I’m playing in Mahler 9 in a concert soon, and am fortunately sitting next to a fellow Mahler nut (the rest of our section have yet to be converted, and I’m guessing the difficulty of playing the music won’t do much to help the cause). We’ve been chatting about our love for Mahler in rehearsals, and he’s the first person I’ve met who was as excited about seeing Mahler’s hat as I was! He hadn’t been to Vienna himself, so cue me whipping out my phone to show him the artefact in all its glass-cased glory. I took this picture on a visit to the Haus der Musik in Vienna, and I got the tip from friends who’d been before – they’d recommended it because of the artefacts. Alongside this celebrity hat, there were also celebrity glasses (Brahms,
Schubert), scores, batons (Richard Strauss, Furtwangler, Toscanini, Bohm) and keepsakes, such as this little Wagner matchbox that belonged to Bruckner.
Clearly musician-hero-worship has been around for a long time.
Many of these artefacts are on the first floor within the Museum of the Vienna Philharmonic, which in itself is within the apartments that previously belonged to the orchestra’s founder, the composer Otto Nicolai. There’s a great deal of information including posters, programmes, playbills, alongside these cabinets with these belongings of composers associated with the orchestra.
The third floor has a series of rooms each dedicated to a composer with a Viennese connection – Haydn, Mozart, Beethoven, Schubert, Johann Strauss, Mahler, and the Second Viennese School. Personally I liked the Mozart, Beethoven and (you guessed it) Mahler rooms best. Each room is decked out in the contemporary style to put them into context and display something of their daily lives. The rooms have information about Vienna as they would’ve known it, as well period instruments, posters from their concerts, and even the door that Beethoven supposedly died behind. The Mahler room (picture at the top) is full of trees, reflecting his love of nature. There’s something about remembering these musical giants as real people that makes them more appealing – and probably more impressive too.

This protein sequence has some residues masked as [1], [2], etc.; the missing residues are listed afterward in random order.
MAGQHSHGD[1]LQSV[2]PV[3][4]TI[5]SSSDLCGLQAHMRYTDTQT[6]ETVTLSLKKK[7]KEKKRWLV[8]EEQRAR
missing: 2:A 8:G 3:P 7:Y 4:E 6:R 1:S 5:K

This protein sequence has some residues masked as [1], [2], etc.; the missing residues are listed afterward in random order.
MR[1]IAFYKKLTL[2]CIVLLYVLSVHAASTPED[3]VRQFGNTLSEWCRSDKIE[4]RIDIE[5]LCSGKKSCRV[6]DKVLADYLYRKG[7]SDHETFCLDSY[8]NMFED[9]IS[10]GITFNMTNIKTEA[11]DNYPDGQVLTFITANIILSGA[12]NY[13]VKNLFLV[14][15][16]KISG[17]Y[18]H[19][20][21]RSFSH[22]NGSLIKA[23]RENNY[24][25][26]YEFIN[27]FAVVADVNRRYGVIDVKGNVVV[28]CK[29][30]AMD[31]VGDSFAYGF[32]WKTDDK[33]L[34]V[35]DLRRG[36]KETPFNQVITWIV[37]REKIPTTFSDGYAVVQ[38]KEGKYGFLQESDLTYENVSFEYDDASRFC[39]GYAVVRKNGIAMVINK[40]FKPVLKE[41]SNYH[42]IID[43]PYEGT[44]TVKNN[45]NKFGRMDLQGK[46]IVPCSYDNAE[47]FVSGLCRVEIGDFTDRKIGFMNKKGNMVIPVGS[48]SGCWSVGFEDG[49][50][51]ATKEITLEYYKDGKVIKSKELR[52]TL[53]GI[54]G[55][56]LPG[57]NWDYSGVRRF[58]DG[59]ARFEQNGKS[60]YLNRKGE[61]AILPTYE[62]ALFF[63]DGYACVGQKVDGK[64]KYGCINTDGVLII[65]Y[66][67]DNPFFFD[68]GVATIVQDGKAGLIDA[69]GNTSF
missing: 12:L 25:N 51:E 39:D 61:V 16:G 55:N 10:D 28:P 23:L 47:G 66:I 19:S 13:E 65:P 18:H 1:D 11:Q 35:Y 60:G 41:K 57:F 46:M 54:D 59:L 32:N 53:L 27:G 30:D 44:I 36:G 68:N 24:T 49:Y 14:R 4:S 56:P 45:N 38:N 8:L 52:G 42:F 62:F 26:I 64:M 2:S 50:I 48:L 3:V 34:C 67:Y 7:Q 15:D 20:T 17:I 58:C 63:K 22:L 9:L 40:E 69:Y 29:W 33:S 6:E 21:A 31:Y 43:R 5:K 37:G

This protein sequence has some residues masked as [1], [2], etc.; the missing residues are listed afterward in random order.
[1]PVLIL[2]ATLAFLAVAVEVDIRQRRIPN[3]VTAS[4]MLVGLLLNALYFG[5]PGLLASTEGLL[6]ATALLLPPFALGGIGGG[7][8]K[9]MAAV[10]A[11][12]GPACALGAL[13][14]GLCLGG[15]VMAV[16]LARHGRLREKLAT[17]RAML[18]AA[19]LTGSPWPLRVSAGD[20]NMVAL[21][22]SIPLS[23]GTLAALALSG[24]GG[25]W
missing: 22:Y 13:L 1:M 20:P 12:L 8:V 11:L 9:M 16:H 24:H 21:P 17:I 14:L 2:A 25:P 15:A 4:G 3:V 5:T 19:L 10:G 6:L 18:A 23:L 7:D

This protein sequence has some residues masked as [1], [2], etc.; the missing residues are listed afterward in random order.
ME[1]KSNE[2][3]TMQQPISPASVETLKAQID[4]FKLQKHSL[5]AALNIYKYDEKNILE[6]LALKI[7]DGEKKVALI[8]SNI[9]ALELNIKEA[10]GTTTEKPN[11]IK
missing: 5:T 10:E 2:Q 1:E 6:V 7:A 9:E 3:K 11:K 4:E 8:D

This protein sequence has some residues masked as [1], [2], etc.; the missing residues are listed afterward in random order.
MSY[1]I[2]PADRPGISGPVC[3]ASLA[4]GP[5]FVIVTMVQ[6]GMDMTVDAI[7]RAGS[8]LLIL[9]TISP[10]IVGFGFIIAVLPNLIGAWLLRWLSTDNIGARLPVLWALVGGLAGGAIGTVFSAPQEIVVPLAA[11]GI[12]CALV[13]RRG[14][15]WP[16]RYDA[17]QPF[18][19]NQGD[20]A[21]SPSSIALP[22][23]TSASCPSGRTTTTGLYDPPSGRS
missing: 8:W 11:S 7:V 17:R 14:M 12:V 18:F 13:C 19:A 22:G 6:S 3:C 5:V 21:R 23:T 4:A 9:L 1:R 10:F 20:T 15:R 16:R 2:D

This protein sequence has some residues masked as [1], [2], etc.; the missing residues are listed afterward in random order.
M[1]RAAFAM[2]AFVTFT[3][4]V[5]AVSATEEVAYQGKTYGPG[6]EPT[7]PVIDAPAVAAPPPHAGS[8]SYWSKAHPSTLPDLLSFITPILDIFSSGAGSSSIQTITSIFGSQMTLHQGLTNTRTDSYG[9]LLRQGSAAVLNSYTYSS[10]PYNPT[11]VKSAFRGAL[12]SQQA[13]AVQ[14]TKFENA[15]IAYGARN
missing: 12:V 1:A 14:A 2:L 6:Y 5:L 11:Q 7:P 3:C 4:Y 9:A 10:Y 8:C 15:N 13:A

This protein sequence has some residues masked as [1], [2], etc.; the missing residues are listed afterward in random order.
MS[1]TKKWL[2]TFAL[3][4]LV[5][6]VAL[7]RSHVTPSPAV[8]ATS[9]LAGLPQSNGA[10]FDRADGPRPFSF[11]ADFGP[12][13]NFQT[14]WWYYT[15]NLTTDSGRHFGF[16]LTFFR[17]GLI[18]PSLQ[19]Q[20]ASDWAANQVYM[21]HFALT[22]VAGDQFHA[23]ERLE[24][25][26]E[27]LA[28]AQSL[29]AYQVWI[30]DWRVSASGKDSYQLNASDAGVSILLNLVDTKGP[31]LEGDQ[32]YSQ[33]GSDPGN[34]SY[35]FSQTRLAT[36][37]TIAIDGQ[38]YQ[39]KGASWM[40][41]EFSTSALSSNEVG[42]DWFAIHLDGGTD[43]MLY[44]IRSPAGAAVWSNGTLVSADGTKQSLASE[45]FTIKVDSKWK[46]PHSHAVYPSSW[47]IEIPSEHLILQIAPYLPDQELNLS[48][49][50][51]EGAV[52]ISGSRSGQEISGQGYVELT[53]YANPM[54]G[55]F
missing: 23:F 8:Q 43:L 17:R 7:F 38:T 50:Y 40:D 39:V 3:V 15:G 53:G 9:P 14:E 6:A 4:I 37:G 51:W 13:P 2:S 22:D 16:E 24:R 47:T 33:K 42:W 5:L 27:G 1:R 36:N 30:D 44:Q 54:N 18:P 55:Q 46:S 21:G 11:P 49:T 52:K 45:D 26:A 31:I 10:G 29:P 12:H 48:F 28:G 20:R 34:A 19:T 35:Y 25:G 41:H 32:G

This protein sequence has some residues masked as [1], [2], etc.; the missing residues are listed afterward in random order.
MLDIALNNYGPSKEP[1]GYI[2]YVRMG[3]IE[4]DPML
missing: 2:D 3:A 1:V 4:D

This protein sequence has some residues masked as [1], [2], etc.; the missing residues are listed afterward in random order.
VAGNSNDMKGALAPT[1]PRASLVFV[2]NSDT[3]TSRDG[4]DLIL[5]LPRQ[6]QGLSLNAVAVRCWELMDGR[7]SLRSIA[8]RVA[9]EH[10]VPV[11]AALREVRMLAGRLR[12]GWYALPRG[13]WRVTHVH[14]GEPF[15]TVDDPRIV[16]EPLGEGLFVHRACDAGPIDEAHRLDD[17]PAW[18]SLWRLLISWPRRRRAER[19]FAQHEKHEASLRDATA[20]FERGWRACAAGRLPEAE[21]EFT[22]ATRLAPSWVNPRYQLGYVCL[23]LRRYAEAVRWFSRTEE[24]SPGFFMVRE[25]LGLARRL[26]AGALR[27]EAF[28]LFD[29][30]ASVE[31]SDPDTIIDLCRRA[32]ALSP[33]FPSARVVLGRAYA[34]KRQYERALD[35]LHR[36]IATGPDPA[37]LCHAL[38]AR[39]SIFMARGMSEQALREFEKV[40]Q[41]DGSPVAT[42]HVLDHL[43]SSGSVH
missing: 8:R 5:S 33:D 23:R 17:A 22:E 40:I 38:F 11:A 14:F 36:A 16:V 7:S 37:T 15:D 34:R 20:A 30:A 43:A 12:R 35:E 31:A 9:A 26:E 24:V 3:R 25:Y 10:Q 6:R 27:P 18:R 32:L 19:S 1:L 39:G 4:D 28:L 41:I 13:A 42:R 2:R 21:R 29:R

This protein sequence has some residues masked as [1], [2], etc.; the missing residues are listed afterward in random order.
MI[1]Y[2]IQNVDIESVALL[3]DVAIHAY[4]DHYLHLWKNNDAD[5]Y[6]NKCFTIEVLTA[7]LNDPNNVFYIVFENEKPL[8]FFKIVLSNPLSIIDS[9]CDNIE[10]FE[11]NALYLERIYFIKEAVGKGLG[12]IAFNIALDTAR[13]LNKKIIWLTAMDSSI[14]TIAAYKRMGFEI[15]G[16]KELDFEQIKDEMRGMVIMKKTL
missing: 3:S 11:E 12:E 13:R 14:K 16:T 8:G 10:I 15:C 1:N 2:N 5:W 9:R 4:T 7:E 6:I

The rest of the museum is a little gimmicky and, I suspect, not aimed at me (judging by the glee experienced by the Italian school-trip on the piano staircase, it hits its target audience). There are interactive exhibits where you can have a go at conducting the Vienna Phil or step in a pod to make an opera. Not my cup of tea, though the interactive bits about the science of sound did look interesting.
But to get to know more about the lives of these composers, this is definitely a place to visit!
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- Haus der Musik